For example, PS-Poll AC information may be transferred from the AP to the STA through the beacon frame. Although the non-TIM STA operates without confirming a TIM contained in the beacon frame, the PS-Poll AC information proposed by the present invention may be transferred from the AP to the STA through two steps requisite for recognizing basic AP operation information. In more detail, a first step of the two steps allows the STA to discover the AP, and a second step of the two steps allows the STA to associate with the AP. Accordingly, an AC of the PS-Poll frame may be applied to the STA according to the AC value established by the AP. For example, the AC value used for PS-Poll transmission of the non-TIM STA may be set to AC_VO through the PS-Poll AC field contained in the beacon frame. Alternatively, if the AC value applied to PS-Poll transmission of the non-TIM STA is set to a default AC_VO, a different value may be assigned to the PS-Poll AC.

In addition, the AC value used for PS-Poll frame transmission is indicated, such that the corresponding AC may provide a time interval or scheduling information to be applied to PS-Poll frame transmission. For example, FIG. 16(b) may further include a duration field and an interval field as compared to FIG. 16(a). The duration field may be set to a specific value indicating a time duration to Which the PS-Poll AC established by AP is applied. That is, the PS-Poll frame transmitted during a specific time corresponding to a specific value indicated by the duration field may be based on priority of the AC value established by the PS-Poll AC field. The interval field may be set to a specific value indicating a time interval in which the AC used for PS-Poll frame transmission is changed. For example, the PS-Poll AC value established by the AP may be applied to a predetermined time duration repeated at intervals of a predetermined time.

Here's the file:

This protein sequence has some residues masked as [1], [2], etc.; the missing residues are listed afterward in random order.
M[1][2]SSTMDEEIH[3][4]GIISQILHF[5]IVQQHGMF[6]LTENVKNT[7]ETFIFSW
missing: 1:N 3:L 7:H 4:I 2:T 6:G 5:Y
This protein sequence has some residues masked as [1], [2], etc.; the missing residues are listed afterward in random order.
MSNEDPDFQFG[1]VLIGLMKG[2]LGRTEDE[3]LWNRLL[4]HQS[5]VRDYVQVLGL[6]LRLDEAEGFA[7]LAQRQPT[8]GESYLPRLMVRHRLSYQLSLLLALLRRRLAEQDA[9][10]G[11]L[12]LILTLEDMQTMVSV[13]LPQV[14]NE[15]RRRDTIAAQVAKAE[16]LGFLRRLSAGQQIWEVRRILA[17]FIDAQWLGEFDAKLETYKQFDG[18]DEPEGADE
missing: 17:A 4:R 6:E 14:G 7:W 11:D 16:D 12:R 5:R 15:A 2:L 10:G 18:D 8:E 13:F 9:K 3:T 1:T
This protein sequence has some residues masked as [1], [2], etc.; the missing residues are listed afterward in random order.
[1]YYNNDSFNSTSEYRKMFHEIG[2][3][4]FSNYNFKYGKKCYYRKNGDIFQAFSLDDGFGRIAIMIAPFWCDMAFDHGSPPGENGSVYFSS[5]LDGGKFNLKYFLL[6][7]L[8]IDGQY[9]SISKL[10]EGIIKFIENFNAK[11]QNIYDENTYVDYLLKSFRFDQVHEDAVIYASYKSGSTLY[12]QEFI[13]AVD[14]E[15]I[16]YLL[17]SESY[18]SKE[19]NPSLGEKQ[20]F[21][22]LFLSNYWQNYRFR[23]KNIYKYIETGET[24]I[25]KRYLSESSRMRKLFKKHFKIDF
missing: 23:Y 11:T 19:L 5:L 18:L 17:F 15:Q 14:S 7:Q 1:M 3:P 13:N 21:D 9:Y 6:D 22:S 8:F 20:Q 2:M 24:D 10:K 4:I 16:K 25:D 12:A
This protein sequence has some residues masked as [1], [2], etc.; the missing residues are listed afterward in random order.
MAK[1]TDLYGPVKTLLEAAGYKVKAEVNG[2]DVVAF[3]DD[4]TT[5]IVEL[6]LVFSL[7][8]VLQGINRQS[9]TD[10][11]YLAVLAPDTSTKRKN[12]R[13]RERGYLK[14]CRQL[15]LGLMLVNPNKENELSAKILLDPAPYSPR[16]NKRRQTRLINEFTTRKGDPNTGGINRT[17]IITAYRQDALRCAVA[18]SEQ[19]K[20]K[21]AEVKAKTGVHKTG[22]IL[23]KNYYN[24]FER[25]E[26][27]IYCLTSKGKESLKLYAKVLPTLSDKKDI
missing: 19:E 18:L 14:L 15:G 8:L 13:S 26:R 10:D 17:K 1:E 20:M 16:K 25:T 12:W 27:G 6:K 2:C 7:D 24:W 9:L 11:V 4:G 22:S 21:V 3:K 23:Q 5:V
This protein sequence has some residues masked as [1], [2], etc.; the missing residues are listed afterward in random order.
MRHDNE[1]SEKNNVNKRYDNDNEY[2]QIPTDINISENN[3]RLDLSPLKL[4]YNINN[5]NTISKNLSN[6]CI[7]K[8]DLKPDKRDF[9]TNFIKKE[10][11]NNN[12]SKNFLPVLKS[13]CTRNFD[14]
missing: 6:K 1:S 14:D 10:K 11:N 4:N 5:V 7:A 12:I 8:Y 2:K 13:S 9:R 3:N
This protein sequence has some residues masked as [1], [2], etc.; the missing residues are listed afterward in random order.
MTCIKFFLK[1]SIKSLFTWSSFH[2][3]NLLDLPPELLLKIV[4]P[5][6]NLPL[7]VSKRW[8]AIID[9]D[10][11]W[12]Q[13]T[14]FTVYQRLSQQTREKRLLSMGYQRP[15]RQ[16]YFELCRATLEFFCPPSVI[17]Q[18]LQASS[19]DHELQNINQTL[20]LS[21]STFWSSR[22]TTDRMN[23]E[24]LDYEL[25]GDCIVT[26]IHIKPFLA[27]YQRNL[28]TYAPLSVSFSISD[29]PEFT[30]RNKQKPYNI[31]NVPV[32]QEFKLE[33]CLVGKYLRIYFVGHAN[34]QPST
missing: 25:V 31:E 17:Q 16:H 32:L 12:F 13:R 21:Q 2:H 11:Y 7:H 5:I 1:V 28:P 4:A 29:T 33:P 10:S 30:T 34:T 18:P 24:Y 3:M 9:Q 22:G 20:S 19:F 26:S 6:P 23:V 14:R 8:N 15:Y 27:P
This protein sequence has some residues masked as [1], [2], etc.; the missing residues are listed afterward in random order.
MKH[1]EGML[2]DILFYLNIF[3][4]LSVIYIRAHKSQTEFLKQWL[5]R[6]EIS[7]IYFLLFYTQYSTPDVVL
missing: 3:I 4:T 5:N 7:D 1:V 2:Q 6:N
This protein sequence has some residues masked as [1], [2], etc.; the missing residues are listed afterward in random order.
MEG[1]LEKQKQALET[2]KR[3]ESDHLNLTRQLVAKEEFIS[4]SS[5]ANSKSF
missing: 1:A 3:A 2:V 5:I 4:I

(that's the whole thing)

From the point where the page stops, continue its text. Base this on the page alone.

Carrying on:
PS-Poll Response Method